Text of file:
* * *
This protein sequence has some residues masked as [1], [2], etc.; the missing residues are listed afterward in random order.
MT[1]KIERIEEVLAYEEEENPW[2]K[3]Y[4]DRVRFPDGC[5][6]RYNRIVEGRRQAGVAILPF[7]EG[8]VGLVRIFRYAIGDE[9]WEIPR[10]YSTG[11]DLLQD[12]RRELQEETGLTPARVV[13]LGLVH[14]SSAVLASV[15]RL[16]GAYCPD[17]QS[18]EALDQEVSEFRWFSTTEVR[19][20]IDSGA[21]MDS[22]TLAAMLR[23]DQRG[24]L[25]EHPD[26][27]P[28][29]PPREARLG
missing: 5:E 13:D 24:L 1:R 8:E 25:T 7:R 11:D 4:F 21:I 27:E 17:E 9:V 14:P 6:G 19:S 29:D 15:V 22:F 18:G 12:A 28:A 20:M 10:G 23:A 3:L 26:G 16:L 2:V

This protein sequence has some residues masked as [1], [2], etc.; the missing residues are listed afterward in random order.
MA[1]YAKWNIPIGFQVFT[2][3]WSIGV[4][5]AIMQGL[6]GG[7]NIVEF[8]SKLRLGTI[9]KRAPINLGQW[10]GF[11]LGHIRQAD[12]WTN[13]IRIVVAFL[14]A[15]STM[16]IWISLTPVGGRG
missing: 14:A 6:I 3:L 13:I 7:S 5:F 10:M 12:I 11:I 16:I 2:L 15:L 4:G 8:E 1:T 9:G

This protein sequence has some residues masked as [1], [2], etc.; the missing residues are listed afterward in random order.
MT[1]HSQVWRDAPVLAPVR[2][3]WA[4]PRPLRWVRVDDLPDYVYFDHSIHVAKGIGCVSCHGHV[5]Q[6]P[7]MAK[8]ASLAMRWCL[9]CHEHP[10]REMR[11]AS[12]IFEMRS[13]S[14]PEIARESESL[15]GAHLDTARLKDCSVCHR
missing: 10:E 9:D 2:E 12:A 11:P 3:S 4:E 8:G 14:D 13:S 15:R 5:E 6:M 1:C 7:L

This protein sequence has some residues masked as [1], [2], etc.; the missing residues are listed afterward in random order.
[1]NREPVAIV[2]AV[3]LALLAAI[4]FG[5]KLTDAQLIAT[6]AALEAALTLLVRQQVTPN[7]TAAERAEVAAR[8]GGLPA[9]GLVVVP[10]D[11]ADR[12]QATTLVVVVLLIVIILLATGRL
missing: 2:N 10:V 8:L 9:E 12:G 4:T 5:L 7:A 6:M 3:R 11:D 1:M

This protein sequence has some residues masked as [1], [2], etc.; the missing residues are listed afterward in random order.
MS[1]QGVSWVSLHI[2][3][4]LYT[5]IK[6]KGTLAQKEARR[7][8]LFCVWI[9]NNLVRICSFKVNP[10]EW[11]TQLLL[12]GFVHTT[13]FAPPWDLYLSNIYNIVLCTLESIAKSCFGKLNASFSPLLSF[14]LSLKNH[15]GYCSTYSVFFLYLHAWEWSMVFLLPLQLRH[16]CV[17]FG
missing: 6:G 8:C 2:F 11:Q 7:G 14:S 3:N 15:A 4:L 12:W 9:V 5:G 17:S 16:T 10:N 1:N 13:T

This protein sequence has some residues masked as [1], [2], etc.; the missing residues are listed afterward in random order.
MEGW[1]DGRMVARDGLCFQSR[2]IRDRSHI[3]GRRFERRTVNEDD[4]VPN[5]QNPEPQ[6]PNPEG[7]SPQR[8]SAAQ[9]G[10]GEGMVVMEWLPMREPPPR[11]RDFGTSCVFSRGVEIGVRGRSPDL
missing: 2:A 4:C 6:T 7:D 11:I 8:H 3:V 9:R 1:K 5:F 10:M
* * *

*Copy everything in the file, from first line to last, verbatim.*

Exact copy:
This protein sequence has some residues masked as [1], [2], etc.; the missing residues are listed afterward in random order.
MT[1]KIERIEEVLAYEEEENPW[2]K[3]Y[4]DRVRFPDGC[5][6]RYNRIVEGRRQAGVAILPF[7]EG[8]VGLVRIFRYAIGDE[9]WEIPR[10]YSTG[11]DLLQD[12]RRELQEETGLTPARVV[13]LGLVH[14]SSAVLASV[15]RL[16]GAYCPD[17]QS[18]EALDQEVSEFRWFSTTEVR[19][20]IDSGA[21]MDS[22]TLAAMLR[23]DQRG[24]L[25]EHPD[26][27]P[28][29]PPREARLG
missing: 5:E 13:D 24:L 1:R 8:E 25:T 7:R 11:D 4:F 21:I 27:E 17:E 9:V 14:P 6:G 19:S 29:D 15:V 22:F 18:G 12:A 28:A 20:M 10:G 23:A 3:L 26:G 16:L 2:V

This protein sequence has some residues masked as [1], [2], etc.; the missing residues are listed afterward in random order.
MA[1]YAKWNIPIGFQVFT[2][3]WSIGV[4][5]AIMQGL[6]GG[7]NIVEF[8]SKLRLGTI[9]KRAPINLGQW[10]GF[11]LGHIRQAD[12]WTN[13]IRIVVAFL[14]A[15]STM[16]IWISLTPVGGRG
missing: 14:A 6:I 3:L 13:I 7:S 5:F 10:M 12:I 11:I 16:I 2:L 15:L 4:G 8:E 1:T 9:G

This protein sequence has some residues masked as [1], [2], etc.; the missing residues are listed afterward in random order.
MT[1]HSQVWRDAPVLAPVR[2][3]WA[4]PRPLRWVRVDDLPDYVYFDHSIHVAKGIGCVSCHGHV[5]Q[6]P[7]MAK[8]ASLAMRWCL[9]CHEHP[10]REMR[11]AS[12]IFEMRS[13]S[14]PEIARESESL[15]GAHLDTARLKDCSVCHR
missing: 10:E 9:D 2:E 12:A 11:P 3:S 4:E 8:G 14:D 13:S 15:R 5:E 6:M 1:C 7:L

This protein sequence has some residues masked as [1], [2], etc.; the missing residues are listed afterward in random order.
[1]NREPVAIV[2]AV[3]LALLAAI[4]FG[5]KLTDAQLIAT[6]AALEAALTLLVRQQVTPN[7]TAAERAEVAAR[8]GGLPA[9]GLVVVP[10]D[11]ADR[12]QATTLVVVVLLIVIILLATGRL
missing: 2:N 10:V 8:L 9:E 12:G 4:T 5:L 7:A 6:M 3:R 11:D 1:M

This protein sequence has some residues masked as [1], [2], etc.; the missing residues are listed afterward in random order.
MS[1]QGVSWVSLHI[2][3][4]LYT[5]IK[6]KGTLAQKEARR[7][8]LFCVWI[9]NNLVRICSFKVNP[10]EW[11]TQLLL[12]GFVHTT[13]FAPPWDLYLSNIYNIVLCTLESIAKSCFGKLNASFSPLLSF[14]LSLKNH[15]GYCSTYSVFFLYLHAWEWSMVFLLPLQLRH[16]CV[17]FG
missing: 6:G 8:C 2:F 11:Q 7:G 14:S 3:N 15:A 4:L 12:W 9:V 5:G 17:S 16:T 10:N 1:N 13:T

This protein sequence has some residues masked as [1], [2], etc.; the missing residues are listed afterward in random order.
MEGW[1]DGRMVARDGLCFQSR[2]IRDRSHI[3]GRRFERRTVNEDD[4]VPN[5]QNPEPQ[6]PNPEG[7]SPQR[8]SAAQ[9]G[10]GEGMVVMEWLPMREPPPR[11]RDFGTSCVFSRGVEIGVRGRSPDL
missing: 2:A 4:C 6:T 7:D 11:I 8:H 3:V 9:R 1:K 5:F 10:M